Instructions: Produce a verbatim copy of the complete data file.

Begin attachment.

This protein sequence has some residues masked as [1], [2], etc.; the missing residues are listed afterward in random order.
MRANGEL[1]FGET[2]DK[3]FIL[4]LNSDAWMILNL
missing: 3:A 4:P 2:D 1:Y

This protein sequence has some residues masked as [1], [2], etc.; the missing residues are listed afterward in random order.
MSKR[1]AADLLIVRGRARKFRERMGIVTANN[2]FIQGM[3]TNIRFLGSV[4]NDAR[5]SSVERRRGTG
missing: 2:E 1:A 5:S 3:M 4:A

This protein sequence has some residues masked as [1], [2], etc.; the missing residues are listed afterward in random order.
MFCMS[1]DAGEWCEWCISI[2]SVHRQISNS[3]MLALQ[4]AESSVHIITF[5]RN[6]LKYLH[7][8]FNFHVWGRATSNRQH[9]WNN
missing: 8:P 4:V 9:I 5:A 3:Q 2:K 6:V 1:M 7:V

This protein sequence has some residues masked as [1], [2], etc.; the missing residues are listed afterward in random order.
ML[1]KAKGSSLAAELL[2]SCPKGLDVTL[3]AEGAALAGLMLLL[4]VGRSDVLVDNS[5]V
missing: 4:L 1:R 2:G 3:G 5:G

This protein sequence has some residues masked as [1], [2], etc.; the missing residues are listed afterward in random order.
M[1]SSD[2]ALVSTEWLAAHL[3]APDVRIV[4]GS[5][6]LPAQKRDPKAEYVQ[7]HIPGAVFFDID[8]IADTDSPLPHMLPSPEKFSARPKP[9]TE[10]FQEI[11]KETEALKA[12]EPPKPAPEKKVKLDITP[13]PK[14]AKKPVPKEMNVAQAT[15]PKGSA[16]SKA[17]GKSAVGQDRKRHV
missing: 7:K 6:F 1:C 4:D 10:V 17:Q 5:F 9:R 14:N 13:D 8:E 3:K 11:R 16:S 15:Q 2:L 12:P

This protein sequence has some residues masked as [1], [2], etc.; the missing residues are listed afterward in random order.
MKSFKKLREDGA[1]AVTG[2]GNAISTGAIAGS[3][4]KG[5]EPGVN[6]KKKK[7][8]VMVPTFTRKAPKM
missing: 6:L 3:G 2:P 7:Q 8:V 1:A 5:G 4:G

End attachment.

This protein sequence has some residues masked as [1], [2], etc.; the missing residues are listed afterward in random order.
MRANGEL[1]FGET[2]DK[3]FIL[4]LNSDAWMILNL
missing: 3:A 4:P 2:D 1:Y

This protein sequence has some residues masked as [1], [2], etc.; the missing residues are listed afterward in random order.
MSKR[1]AADLLIVRGRARKFRERMGIVTANN[2]FIQGM[3]TNIRFLGSV[4]NDAR[5]SSVERRRGTG
missing: 2:E 1:A 5:S 3:M 4:A

This protein sequence has some residues masked as [1], [2], etc.; the missing residues are listed afterward in random order.
MFCMS[1]DAGEWCEWCISI[2]SVHRQISNS[3]MLALQ[4]AESSVHIITF[5]RN[6]LKYLH[7][8]FNFHVWGRATSNRQH[9]WNN
missing: 8:P 4:V 9:I 5:A 3:Q 2:K 6:V 1:M 7:V

This protein sequence has some residues masked as [1], [2], etc.; the missing residues are listed afterward in random order.
ML[1]KAKGSSLAAELL[2]SCPKGLDVTL[3]AEGAALAGLMLLL[4]VGRSDVLVDNS[5]V
missing: 4:L 1:R 2:G 3:G 5:G

This protein sequence has some residues masked as [1], [2], etc.; the missing residues are listed afterward in random order.
M[1]SSD[2]ALVSTEWLAAHL[3]APDVRIV[4]GS[5][6]LPAQKRDPKAEYVQ[7]HIPGAVFFDID[8]IADTDSPLPHMLPSPEKFSARPKP[9]TE[10]FQEI[11]KETEALKA[12]EPPKPAPEKKVKLDITP[13]PK[14]AKKPVPKEMNVAQAT[15]PKGSA[16]SKA[17]GKSAVGQDRKRHV
missing: 7:K 6:F 1:C 4:D 10:V 17:Q 5:F 9:R 14:N 13:D 8:E 3:K 11:R 16:S 15:Q 2:L 12:P

This protein sequence has some residues masked as [1], [2], etc.; the missing residues are listed afterward in random order.
MKSFKKLREDGA[1]AVTG[2]GNAISTGAIAGS[3][4]KG[5]EPGVN[6]KKKK[7][8]VMVPTFTRKAPKM
missing: 6:L 3:G 2:P 7:Q 8:V 1:A 5:G 4:G